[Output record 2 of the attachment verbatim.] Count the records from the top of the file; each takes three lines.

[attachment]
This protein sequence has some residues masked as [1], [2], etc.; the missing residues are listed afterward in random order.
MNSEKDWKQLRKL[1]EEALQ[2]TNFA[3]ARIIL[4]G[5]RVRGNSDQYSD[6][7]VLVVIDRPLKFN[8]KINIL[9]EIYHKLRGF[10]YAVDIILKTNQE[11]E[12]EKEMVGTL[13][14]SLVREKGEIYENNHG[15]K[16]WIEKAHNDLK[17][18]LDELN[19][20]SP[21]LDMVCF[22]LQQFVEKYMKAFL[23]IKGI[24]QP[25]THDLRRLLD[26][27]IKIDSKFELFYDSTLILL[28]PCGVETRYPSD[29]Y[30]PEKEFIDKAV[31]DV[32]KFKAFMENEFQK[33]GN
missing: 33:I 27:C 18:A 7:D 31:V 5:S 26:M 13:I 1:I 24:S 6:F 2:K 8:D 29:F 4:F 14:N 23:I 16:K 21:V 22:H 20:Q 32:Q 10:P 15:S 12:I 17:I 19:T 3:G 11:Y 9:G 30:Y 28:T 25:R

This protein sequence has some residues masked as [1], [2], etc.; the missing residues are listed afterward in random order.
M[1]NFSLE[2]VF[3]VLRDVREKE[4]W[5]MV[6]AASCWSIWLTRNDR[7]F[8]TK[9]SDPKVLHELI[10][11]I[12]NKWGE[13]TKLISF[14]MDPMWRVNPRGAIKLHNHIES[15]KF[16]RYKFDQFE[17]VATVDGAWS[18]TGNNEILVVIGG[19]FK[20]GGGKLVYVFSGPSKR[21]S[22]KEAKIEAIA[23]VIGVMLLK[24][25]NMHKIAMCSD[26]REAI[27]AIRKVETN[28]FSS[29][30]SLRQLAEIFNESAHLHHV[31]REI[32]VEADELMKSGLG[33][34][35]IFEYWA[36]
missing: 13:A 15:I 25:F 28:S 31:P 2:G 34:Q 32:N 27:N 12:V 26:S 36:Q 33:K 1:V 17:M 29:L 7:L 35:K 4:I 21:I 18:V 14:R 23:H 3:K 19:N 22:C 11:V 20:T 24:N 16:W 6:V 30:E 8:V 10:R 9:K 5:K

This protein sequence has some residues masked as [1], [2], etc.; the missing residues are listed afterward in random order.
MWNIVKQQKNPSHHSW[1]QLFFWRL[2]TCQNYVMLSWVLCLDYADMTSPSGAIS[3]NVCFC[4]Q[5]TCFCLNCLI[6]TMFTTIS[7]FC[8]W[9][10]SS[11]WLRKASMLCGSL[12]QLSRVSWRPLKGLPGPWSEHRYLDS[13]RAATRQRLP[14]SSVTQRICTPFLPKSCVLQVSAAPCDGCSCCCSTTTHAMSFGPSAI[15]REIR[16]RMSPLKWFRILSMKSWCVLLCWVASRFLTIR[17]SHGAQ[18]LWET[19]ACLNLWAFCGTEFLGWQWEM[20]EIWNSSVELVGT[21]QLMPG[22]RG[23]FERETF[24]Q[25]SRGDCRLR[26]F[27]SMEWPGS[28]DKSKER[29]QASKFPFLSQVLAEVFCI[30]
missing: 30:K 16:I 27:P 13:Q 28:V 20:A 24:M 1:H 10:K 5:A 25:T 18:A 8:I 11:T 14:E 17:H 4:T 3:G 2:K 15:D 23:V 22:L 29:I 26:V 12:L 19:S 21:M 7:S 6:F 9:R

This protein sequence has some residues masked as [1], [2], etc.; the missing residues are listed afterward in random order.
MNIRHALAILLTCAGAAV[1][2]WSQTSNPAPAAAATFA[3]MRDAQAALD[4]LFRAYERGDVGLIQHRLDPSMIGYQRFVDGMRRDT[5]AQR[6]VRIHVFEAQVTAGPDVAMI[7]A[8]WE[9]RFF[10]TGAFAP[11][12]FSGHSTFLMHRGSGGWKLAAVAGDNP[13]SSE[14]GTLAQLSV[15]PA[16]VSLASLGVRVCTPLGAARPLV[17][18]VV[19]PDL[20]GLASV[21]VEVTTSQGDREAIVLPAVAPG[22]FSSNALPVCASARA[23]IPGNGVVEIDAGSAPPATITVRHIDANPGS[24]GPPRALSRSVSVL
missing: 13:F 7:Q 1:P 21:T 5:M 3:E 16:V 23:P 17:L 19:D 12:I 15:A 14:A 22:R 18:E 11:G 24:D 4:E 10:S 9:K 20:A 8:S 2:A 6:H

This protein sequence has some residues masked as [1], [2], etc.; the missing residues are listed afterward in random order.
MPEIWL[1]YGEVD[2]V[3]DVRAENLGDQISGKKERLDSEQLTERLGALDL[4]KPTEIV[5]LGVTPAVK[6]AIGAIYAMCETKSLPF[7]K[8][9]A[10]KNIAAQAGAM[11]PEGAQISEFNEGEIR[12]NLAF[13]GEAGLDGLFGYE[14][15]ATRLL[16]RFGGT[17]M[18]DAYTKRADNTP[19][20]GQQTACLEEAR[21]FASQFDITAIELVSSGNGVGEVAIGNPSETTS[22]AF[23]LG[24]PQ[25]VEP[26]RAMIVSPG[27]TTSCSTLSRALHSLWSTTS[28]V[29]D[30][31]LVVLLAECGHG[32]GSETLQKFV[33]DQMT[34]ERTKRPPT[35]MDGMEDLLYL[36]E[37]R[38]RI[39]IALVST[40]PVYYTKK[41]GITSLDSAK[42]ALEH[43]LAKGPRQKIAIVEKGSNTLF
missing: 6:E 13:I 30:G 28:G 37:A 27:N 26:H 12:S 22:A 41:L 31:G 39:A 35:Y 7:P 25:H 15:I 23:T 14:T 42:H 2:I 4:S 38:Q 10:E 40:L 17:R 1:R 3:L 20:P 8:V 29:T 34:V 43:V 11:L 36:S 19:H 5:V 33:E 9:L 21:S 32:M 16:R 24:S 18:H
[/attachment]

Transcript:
This protein sequence has some residues masked as [1], [2], etc.; the missing residues are listed afterward in random order.
M[1]NFSLE[2]VF[3]VLRDVREKE[4]W[5]MV[6]AASCWSIWLTRNDR[7]F[8]TK[9]SDPKVLHELI[10][11]I[12]NKWGE[13]TKLISF[14]MDPMWRVNPRGAIKLHNHIES[15]KF[16]RYKFDQFE[17]VATVDGAWS[18]TGNNEILVVIGG[19]FK[20]GGGKLVYVFSGPSKR[21]S[22]KEAKIEAIA[23]VIGVMLLK[24][25]NMHKIAMCSD[26]REAI[27]AIRKVETN[28]FSS[29][30]SLRQLAEIFNESAHLHHV[31]REI[32]VEADELMKSGLG[33][34][35]IFEYWA[36]
missing: 13:A 15:I 25:F 28:S 31:P 2:G 34:Q 32:N 27:N 12:V 26:S 36:Q 33:K 1:V 17:M 29:L 7:L 35:K 4:I 21:I 18:V 14:R 23:H 3:K 19:N 22:C 11:V 20:T 24:N 16:W 6:V 30:E 8:V 10:R 9:K 5:K